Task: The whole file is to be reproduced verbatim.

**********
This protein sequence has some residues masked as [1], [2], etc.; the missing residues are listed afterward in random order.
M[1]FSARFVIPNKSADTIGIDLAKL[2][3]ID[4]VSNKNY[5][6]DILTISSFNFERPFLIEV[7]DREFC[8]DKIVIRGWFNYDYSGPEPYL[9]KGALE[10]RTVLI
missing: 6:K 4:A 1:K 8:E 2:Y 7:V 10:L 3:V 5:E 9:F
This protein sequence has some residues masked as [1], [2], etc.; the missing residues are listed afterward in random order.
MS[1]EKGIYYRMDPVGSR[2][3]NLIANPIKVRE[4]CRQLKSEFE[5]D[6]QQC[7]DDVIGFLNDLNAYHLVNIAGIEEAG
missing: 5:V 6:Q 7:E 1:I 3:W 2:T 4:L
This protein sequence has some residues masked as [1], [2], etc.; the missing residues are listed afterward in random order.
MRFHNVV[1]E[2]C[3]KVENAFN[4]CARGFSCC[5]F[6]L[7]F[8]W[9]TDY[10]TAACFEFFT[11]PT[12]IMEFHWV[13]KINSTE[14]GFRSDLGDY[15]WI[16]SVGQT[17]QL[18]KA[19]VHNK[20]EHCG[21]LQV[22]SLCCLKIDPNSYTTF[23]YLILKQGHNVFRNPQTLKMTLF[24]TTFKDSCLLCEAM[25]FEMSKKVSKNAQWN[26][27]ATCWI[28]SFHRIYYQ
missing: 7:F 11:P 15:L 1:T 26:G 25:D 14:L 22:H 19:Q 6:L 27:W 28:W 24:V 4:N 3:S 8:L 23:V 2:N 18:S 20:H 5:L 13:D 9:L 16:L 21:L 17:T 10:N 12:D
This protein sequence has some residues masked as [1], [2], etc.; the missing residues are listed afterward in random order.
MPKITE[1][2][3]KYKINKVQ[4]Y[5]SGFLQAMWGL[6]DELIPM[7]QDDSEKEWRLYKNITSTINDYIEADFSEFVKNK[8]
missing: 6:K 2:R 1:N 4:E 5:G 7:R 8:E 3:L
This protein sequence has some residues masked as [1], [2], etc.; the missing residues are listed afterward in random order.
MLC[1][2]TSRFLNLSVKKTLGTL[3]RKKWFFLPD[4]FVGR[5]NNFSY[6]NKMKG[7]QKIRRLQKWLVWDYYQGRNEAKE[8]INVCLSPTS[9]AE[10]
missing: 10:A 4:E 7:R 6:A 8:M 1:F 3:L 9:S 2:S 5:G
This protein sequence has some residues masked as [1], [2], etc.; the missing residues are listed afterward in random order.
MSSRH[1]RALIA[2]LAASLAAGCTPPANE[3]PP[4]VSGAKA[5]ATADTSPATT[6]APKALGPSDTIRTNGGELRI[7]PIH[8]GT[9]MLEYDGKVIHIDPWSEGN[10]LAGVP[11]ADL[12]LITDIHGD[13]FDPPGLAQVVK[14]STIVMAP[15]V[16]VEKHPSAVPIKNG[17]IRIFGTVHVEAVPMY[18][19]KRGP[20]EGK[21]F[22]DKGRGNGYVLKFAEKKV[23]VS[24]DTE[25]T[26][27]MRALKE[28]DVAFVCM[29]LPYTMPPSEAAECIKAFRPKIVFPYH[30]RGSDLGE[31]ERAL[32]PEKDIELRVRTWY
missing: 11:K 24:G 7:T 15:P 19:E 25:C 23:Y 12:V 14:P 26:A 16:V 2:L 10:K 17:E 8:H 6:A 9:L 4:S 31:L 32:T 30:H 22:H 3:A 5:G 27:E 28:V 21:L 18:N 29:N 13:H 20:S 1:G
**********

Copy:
This protein sequence has some residues masked as [1], [2], etc.; the missing residues are listed afterward in random order.
M[1]FSARFVIPNKSADTIGIDLAKL[2][3]ID[4]VSNKNY[5][6]DILTISSFNFERPFLIEV[7]DREFC[8]DKIVIRGWFNYDYSGPEPYL[9]KGALE[10]RTVLI
missing: 6:K 4:A 1:K 8:E 2:Y 7:V 10:L 3:V 5:E 9:F
This protein sequence has some residues masked as [1], [2], etc.; the missing residues are listed afterward in random order.
MS[1]EKGIYYRMDPVGSR[2][3]NLIANPIKVRE[4]CRQLKSEFE[5]D[6]QQC[7]DDVIGFLNDLNAYHLVNIAGIEEAG
missing: 5:V 6:Q 7:E 1:I 3:W 2:T 4:L
This protein sequence has some residues masked as [1], [2], etc.; the missing residues are listed afterward in random order.
MRFHNVV[1]E[2]C[3]KVENAFN[4]CARGFSCC[5]F[6]L[7]F[8]W[9]TDY[10]TAACFEFFT[11]PT[12]IMEFHWV[13]KINSTE[14]GFRSDLGDY[15]WI[16]SVGQT[17]QL[18]KA[19]VHNK[20]EHCG[21]LQV[22]SLCCLKIDPNSYTTF[23]YLILKQGHNVFRNPQTLKMTLF[24]TTFKDSCLLCEAM[25]FEMSKKVSKNAQWN[26][27]ATCWI[28]SFHRIYYQ
missing: 7:F 11:P 15:L 1:T 26:G 25:D 14:L 22:H 19:Q 6:L 27:W 28:W 24:V 4:N 3:S 8:L 23:V 2:N 18:S 20:H 5:L 13:D 9:L 16:L 21:L 17:T 10:N 12:D
This protein sequence has some residues masked as [1], [2], etc.; the missing residues are listed afterward in random order.
MPKITE[1][2][3]KYKINKVQ[4]Y[5]SGFLQAMWGL[6]DELIPM[7]QDDSEKEWRLYKNITSTINDYIEADFSEFVKNK[8]
missing: 6:K 2:R 1:N 4:E 5:G 7:R 8:E 3:L
This protein sequence has some residues masked as [1], [2], etc.; the missing residues are listed afterward in random order.
MLC[1][2]TSRFLNLSVKKTLGTL[3]RKKWFFLPD[4]FVGR[5]NNFSY[6]NKMKG[7]QKIRRLQKWLVWDYYQGRNEAKE[8]INVCLSPTS[9]AE[10]
missing: 10:A 4:E 7:R 6:A 8:M 1:F 3:L 9:S 2:S 5:G
This protein sequence has some residues masked as [1], [2], etc.; the missing residues are listed afterward in random order.
MSSRH[1]RALIA[2]LAASLAAGCTPPANE[3]PP[4]VSGAKA[5]ATADTSPATT[6]APKALGPSDTIRTNGGELRI[7]PIH[8]GT[9]MLEYDGKVIHIDPWSEGN[10]LAGVP[11]ADL[12]LITDIHGD[13]FDPPGLAQVVK[14]STIVMAP[15]V[16]VEKHPSAVPIKNG[17]IRIFGTVHVEAVPMY[18][19]KRGP[20]EGK[21]F[22]DKGRGNGYVLKFAEKKV[23]VS[24]DTE[25]T[26][27]MRALKE[28]DVAFVCM[29]LPYTMPPSEAAECIKAFRPKIVFPYH[30]RGSDLGE[31]ERAL[32]PEKDIELRVRTWY
missing: 11:K 24:G 7:T 15:P 19:E 25:C 23:Y 12:V 14:P 26:A 16:V 2:L 10:K 17:E 8:H 6:A 9:L 4:S 31:L 32:T 30:H 22:H 3:A 5:G 27:E 28:V 21:L 18:N 29:N 13:H 20:S 1:G